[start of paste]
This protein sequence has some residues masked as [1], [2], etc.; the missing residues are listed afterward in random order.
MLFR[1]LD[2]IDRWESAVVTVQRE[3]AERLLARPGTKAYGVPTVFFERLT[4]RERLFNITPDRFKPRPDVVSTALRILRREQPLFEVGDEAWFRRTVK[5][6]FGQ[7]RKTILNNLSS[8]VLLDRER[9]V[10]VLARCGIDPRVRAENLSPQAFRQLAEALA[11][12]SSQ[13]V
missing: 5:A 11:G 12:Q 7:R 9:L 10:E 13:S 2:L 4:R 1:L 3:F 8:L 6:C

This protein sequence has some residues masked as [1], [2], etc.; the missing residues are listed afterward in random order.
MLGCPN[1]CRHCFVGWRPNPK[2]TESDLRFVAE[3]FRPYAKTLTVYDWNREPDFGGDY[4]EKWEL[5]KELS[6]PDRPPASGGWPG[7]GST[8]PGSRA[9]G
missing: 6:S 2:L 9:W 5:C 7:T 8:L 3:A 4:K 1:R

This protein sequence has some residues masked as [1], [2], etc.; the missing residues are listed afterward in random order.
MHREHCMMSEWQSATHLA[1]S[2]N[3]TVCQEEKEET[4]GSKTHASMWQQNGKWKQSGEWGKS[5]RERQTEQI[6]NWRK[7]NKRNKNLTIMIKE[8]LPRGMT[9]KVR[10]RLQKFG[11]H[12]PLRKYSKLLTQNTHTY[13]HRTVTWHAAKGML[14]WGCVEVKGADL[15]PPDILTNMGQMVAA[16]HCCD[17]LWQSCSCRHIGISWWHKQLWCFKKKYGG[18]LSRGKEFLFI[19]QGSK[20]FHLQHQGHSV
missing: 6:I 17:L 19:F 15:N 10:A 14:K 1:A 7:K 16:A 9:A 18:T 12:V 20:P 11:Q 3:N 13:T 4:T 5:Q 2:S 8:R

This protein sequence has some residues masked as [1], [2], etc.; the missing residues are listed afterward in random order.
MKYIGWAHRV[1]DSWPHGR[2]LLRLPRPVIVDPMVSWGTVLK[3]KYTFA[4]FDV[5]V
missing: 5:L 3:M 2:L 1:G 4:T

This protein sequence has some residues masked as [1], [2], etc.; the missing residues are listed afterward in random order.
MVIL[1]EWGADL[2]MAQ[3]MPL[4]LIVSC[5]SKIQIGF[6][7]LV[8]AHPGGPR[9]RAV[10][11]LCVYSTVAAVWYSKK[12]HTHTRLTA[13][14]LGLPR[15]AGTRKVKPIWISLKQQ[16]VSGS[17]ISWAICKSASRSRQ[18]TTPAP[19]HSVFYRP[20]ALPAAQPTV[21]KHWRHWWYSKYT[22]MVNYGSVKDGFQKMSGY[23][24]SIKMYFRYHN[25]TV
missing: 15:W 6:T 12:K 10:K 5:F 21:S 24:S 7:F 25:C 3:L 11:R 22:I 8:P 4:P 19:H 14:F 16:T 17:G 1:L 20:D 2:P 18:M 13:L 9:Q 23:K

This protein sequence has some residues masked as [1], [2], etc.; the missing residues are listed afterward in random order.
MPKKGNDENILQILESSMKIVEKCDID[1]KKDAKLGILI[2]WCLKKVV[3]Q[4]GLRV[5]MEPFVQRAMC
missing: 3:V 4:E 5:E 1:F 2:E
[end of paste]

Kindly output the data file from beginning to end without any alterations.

This protein sequence has some residues masked as [1], [2], etc.; the missing residues are listed afterward in random order.
MLFR[1]LD[2]IDRWESAVVTVQRE[3]AERLLARPGTKAYGVPTVFFERLT[4]RERLFNITPDRFKPRPDVVSTALRILRREQPLFEVGDEAWFRRTVK[5][6]FGQ[7]RKTILNNLSS[8]VLLDRER[9]V[10]VLARCGIDPRVRAENLSPQAFRQLAEALA[11][12]SSQ[13]V
missing: 5:A 11:G 12:Q 7:R 9:L 10:E 13:S 2:L 4:R 1:L 3:F 8:L 6:C

This protein sequence has some residues masked as [1], [2], etc.; the missing residues are listed afterward in random order.
MLGCPN[1]CRHCFVGWRPNPK[2]TESDLRFVAE[3]FRPYAKTLTVYDWNREPDFGGDY[4]EKWEL[5]KELS[6]PDRPPASGGWPG[7]GST[8]PGSRA[9]G
missing: 6:S 2:L 9:W 5:C 7:T 8:L 3:A 4:K 1:R

This protein sequence has some residues masked as [1], [2], etc.; the missing residues are listed afterward in random order.
MHREHCMMSEWQSATHLA[1]S[2]N[3]TVCQEEKEET[4]GSKTHASMWQQNGKWKQSGEWGKS[5]RERQTEQI[6]NWRK[7]NKRNKNLTIMIKE[8]LPRGMT[9]KVR[10]RLQKFG[11]H[12]PLRKYSKLLTQNTHTY[13]HRTVTWHAAKGML[14]WGCVEVKGADL[15]PPDILTNMGQMVAA[16]HCCD[17]LWQSCSCRHIGISWWHKQLWCFKKKYGG[18]LSRGKEFLFI[19]QGSK[20]FHLQHQGHSV
missing: 6:I 17:L 19:F 15:N 10:A 14:K 1:A 7:K 16:A 9:A 18:T 12:V 20:P 11:Q 3:N 13:T 4:T 5:Q 2:S 8:R

This protein sequence has some residues masked as [1], [2], etc.; the missing residues are listed afterward in random order.
MKYIGWAHRV[1]DSWPHGR[2]LLRLPRPVIVDPMVSWGTVLK[3]KYTFA[4]FDV[5]V
missing: 5:L 3:M 2:L 1:G 4:T

This protein sequence has some residues masked as [1], [2], etc.; the missing residues are listed afterward in random order.
MVIL[1]EWGADL[2]MAQ[3]MPL[4]LIVSC[5]SKIQIGF[6][7]LV[8]AHPGGPR[9]RAV[10][11]LCVYSTVAAVWYSKK[12]HTHTRLTA[13][14]LGLPR[15]AGTRKVKPIWISLKQQ[16]VSGS[17]ISWAICKSASRSRQ[18]TTPAP[19]HSVFYRP[20]ALPAAQPTV[21]KHWRHWWYSKYT[22]MVNYGSVKDGFQKMSGY[23][24]SIKMYFRYHN[25]TV
missing: 15:W 6:T 12:K 10:K 5:F 21:S 24:S 7:F 25:C 3:L 11:R 22:I 8:P 4:P 19:H 14:F 16:T 17:G 1:L 20:D 2:P 18:M 13:L 9:Q 23:K

This protein sequence has some residues masked as [1], [2], etc.; the missing residues are listed afterward in random order.
MPKKGNDENILQILESSMKIVEKCDID[1]KKDAKLGILI[2]WCLKKVV[3]Q[4]GLRV[5]MEPFVQRAMC
missing: 3:V 4:E 5:E 1:F 2:E